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Former employee accuses Shedd Aquarium of sexual discrimination

Susan Catherine Edgerton alleges in a federal lawsuit that she was subjected to inappropriate comments, extra duties and double standards while working as the hospitality coordinator aboard the aquarium’s research boat.

The Shedd Aquarium’s Coral Reef II research ship.
Susan Catherine Edgerton is suing Shedd Aquarium over alleged sexual discrimination while she worked aboard the Coral Reef II.
Shedd Aquarium

A woman who worked aboard the Shedd Aquarium’s research vessel has sued the aquarium for sexual discrimination.

Susan Catherine Edgerton alleges in a federal lawsuit that she experienced sexism and was subjected to inappropriate comments, extra duties and double standards while working as the hospitality coordinator aboard the Coral Reef II.

The 80-foot Coral Reef II is used as a basecamp and laboratory for Shedd Aquarium field researchers. It is based in Miami and travels along the Bahamian archipelago, allowing scientists to conduct open-water studies.

Each year the boat takes college and high school students from the Chicago area to the Bahamas to study reef and island ecology.

Edgerton, of North Carolina, was hired in April 2018 to oversee food service, housing and hotel operations on the boat and help with its departure, arrival and maintenance. She was the first female crewmember hired to work on the Coral Reef II.

She was fired in May 2019 without being given a reason, according to the lawsuit filed in federal court in Chicago.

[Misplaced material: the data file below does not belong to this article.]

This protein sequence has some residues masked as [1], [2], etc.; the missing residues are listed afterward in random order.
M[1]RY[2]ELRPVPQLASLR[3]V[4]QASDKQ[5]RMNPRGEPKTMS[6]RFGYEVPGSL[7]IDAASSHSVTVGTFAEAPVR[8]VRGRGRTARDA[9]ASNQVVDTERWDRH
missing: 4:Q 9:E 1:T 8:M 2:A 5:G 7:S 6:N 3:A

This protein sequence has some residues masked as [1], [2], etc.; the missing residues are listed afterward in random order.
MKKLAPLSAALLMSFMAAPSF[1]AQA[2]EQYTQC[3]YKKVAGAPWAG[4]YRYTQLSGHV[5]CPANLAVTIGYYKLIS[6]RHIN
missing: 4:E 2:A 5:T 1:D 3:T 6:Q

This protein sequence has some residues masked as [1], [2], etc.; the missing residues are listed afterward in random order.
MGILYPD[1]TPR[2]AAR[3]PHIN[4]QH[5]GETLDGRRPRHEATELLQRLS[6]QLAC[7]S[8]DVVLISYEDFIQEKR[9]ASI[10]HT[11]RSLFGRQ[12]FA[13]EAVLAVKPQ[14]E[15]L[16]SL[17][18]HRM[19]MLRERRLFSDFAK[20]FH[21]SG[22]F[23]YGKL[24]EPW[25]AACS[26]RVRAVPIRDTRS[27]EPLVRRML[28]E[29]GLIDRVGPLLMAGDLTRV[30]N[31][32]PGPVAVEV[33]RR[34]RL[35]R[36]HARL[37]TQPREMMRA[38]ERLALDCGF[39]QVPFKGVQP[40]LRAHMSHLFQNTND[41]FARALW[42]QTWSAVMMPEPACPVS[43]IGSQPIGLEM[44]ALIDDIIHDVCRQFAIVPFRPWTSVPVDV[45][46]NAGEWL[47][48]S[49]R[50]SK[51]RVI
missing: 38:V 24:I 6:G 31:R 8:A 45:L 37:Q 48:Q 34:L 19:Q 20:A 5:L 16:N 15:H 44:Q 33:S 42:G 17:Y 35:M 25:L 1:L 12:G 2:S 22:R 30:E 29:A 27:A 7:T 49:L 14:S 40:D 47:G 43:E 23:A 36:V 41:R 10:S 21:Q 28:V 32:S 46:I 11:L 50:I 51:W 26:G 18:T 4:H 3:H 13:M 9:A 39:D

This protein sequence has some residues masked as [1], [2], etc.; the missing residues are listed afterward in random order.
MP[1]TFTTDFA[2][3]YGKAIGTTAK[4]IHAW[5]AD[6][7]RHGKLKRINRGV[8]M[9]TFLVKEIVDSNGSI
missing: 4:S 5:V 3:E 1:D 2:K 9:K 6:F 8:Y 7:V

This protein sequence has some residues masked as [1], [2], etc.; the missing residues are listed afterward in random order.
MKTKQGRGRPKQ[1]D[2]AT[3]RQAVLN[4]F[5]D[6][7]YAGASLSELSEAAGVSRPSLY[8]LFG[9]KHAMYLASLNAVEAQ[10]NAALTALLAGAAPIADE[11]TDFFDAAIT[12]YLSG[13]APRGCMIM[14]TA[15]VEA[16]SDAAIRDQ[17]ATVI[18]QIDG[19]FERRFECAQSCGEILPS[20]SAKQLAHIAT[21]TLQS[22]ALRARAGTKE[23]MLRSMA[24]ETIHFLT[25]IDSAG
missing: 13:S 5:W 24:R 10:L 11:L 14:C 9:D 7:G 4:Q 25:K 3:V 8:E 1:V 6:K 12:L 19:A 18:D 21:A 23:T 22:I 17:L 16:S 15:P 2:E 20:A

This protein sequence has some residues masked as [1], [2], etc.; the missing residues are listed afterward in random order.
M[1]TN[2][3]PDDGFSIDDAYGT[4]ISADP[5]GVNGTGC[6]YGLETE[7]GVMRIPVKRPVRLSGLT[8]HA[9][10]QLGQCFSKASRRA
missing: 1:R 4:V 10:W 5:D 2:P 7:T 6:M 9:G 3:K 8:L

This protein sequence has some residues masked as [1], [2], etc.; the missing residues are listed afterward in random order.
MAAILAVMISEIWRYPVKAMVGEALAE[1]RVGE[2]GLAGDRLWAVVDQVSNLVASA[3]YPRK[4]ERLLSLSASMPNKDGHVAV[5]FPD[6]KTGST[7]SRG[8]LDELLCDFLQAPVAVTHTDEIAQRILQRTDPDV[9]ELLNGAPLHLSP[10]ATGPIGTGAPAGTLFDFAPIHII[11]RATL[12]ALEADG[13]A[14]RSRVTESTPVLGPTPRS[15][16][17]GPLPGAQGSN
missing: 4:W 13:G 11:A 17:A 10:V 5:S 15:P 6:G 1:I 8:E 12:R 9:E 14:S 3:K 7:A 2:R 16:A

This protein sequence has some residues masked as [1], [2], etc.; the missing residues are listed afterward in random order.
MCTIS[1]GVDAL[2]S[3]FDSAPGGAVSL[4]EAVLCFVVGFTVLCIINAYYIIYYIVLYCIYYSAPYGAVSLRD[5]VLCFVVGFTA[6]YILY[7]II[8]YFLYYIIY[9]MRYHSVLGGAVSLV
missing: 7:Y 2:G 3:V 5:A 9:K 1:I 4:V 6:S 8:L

“This is one of many examples of a very male-dominated industry that my client had a really bad experience in with respect to her gender, and her treatment as a woman was really sexist and inappropriate,” said Jennifer Salvatore, a partner at Salvatore Prescott Porter & Porter.

Edgerton alleges her male co-workers used derogatory words like “b——” when referring to women. They also allegedly commented about her appearance. Edgerton alleges she was disciplined for her dress while a male coworker wasn’t for the same infraction.

The lawsuit says Edgerton was injured when she was ordered to jump from the deck to the concrete dock 15 feet below and help anchor the boat. She wasn’t allowed to seek medical attention for three days and needed to take off several months, the lawsuit states.

In an email, the Shedd Aquarium said it cannot comment on pending litigation but takes “all allegations of this nature seriously.”

“For decades, Shedd Aquarium has adhered to and acted upon its rigorous policies and procedures related to harassment and discrimination,” the aquarium said “Moreover, we also perform annual prevention training for all employees. We do not tolerate conduct inconsistent with these policies and our values, including aboard our research vessel.”